When you appear on-camera for an interview, you are going on the record in perpetuity. Period. Excerpts will be broadcast, uploaded, archived, keyword searchable and available 24/7 on the web. You can do your organization’s brand a whole lot of good with a strong, articulate interview. But if you’re not prepared, you can go down in flames very quickly, and take your organization’s reputation with you.
Here are five things you must never, ever do:
Don’t wing it. Would you ever go into a job interview unprepared? Sit down beforehand and decide what your three most important messages are. Practice them and use them often in an interview. Write a list of the toughest questions you can think of. Practice answering them.
Don’t lose it. Remember Dennis Rodman’s bizarre blow-up in a live interview with CNN’s Chris Cuomo? (Start at 8:25 into the video). Even Mr. Rodman later realized he needed to apologize. If you get angry during an interview, take a deep breath, and get back to your messages.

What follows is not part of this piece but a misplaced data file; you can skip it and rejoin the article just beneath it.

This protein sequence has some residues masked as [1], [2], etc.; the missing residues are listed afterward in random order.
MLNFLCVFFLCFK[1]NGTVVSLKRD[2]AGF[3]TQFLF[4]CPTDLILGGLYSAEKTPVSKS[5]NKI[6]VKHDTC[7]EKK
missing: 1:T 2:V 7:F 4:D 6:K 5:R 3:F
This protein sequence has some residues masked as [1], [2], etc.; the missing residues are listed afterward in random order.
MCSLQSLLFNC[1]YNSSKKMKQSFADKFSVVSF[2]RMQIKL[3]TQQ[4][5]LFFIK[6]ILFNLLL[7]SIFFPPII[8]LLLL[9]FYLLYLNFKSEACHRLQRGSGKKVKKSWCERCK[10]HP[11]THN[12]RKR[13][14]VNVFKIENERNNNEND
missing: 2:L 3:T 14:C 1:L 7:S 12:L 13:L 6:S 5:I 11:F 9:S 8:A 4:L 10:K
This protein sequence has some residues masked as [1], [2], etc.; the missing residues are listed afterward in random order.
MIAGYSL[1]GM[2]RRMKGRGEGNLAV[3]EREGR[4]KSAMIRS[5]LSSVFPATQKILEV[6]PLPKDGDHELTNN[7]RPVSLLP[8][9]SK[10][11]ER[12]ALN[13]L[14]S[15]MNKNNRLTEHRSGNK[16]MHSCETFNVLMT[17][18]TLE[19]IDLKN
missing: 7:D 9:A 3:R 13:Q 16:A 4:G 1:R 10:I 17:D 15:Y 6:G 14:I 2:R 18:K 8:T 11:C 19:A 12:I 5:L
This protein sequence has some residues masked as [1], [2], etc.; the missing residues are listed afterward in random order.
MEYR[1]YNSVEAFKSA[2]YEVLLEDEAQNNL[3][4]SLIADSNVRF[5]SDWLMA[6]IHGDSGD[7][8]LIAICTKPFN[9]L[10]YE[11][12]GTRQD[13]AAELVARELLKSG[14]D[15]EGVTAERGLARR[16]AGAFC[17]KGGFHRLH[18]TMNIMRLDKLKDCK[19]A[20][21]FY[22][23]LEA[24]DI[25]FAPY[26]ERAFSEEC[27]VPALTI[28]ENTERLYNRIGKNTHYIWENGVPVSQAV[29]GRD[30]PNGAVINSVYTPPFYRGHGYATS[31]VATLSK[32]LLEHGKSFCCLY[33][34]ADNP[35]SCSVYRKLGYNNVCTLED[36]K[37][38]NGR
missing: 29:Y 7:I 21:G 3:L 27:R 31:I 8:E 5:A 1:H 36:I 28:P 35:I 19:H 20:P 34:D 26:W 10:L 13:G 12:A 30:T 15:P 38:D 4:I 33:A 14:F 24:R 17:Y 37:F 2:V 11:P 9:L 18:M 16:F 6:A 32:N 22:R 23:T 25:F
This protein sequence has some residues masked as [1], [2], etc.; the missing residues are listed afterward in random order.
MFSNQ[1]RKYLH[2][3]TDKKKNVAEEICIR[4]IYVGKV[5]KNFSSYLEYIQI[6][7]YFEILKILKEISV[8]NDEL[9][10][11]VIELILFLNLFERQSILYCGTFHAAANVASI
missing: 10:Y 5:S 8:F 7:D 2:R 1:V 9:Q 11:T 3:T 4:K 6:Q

Don’t make jokes. It takes talent—and a lot of hard work—to be a comedian. That eliminates 99.9% of us. It’s fine to smile appropriately in an interview and show enthusiasm when you have a good story to tell. But a lame joke will most definitely be the only thing audiences remember about your interview.
Never say “no comment.” Saying “no comment” always makes you look like you have something to hide. There is always something you can say. If you’re stuck, use a bridging phrase (“What’s important for your audience to know is…”) and get back to your key messages.
Don’t run from the camera. TV new producers love getting their hands on pulse-pounding video of their reporter chasing an unwilling interviewee while bellowing incriminating questions. They will air it over and over again and bake it into promotional spots for the news. If you’re ambushed, calmly say, “I will be glad to talk about this. Please meet me in my office in 15 minutes.” Buy a little time to prepare and do the interview in a neutral location.